Foreign exchange reserves as on November 13 rose by $780.90 million from a week ago to $352.51 billion, according to data from the Reserve Bank of India.
Foreign currency assets (FCA), which form a key component of reserves, rose by $793.50 million in the previous week to $328.52 billion.
FCA are maintained in major currencies like US dollar, Euro, Pound Sterling, Japanese Yen, etc. However, the Foreign Exchange Reserves are denominated and expressed in US dollar only.
The movements in the FCA occur mainly on account of purchase and sale of foreign exchange by the RBI in the foreign exchange market in India, income arising out of deployment of the foreign exchange reserves, external aid receipts of the government and revaluation of assets.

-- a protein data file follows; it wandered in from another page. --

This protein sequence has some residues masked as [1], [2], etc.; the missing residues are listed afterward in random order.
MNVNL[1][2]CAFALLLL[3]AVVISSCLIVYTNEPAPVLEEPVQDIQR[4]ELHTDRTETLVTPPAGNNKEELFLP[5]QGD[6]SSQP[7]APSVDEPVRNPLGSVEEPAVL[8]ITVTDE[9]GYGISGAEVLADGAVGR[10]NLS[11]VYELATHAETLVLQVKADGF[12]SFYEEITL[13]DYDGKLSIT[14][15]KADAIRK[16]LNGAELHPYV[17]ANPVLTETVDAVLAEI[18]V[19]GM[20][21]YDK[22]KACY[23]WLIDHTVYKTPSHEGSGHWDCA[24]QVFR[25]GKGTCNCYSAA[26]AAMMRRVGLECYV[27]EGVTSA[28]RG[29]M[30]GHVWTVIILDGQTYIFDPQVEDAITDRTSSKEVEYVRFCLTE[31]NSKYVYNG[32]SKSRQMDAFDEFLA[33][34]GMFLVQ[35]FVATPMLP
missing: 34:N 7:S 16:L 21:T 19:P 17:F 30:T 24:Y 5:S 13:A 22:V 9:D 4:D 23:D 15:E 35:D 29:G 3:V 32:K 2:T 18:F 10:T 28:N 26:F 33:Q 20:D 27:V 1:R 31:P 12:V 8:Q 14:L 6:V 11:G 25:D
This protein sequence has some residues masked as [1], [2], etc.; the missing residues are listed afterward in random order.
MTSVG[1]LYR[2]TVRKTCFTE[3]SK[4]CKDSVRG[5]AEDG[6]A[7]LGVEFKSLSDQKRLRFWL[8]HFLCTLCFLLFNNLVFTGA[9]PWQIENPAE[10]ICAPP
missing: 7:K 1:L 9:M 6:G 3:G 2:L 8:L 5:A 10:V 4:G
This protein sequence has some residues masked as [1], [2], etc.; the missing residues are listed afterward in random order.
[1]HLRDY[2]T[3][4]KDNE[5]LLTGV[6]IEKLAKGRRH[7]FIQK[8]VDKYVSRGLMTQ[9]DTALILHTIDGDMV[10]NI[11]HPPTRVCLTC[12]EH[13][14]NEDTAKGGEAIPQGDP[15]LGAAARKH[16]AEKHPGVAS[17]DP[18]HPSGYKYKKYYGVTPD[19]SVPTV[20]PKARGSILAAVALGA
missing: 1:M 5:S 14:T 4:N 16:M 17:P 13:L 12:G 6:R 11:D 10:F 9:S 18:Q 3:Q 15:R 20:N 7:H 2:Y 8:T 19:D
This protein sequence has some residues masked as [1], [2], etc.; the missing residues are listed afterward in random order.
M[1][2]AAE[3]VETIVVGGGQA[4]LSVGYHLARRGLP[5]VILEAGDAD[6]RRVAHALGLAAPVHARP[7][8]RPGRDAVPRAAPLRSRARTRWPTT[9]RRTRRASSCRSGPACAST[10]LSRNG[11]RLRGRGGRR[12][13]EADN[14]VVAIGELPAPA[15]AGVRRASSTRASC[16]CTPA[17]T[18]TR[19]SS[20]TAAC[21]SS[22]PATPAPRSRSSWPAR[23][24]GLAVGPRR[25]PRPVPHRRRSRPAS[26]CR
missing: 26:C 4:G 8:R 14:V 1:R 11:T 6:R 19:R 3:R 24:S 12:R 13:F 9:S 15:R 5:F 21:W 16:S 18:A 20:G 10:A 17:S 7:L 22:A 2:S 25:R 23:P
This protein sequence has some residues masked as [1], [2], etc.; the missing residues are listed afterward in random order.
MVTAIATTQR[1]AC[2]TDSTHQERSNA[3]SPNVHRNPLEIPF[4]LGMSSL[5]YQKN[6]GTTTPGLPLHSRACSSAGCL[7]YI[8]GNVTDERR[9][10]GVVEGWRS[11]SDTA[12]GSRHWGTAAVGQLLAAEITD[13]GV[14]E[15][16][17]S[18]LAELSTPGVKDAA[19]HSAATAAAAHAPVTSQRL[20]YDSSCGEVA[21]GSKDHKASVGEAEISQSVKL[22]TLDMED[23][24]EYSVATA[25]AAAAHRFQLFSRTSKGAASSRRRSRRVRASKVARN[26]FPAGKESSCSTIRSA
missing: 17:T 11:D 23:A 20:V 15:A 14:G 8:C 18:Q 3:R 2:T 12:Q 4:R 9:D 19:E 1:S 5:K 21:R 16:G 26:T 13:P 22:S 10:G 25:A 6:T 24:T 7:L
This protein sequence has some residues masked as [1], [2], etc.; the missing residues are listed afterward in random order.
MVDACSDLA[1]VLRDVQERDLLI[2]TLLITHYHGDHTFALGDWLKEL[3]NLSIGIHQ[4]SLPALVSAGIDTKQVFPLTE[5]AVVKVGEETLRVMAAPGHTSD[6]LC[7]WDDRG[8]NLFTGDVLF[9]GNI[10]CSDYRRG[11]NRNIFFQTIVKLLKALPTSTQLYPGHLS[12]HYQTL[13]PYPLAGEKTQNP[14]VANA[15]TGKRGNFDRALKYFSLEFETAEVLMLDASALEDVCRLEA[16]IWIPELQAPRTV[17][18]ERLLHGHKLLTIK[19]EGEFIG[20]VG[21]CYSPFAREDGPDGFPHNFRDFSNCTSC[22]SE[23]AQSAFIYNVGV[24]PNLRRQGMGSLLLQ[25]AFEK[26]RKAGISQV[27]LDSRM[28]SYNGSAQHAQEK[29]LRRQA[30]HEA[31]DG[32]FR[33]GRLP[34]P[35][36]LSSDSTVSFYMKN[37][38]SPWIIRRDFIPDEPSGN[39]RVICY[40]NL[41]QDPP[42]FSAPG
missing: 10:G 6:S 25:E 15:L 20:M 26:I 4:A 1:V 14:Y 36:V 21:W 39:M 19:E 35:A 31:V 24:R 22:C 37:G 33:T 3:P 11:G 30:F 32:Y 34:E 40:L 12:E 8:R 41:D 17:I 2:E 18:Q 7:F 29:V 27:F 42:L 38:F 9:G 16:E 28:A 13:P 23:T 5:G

Last week, reserves had dipped by $1.9 billion to $351.73 billion. The figure had touched a life-time high of $355.46 billion in the week ended June 19.
Special drawing right (SDR) from the IMF fell by $9.5 million from last week to $3.998 billion. SDR is an international reserve asset created by IMF and allocated to its members in proportion of the members’ quota at the IMF. The country’s reserve position in the IMF stood at $1.296 billion, down $3.1 million from the previous week. Gold reserves, however, remained steady at $18.69 billion.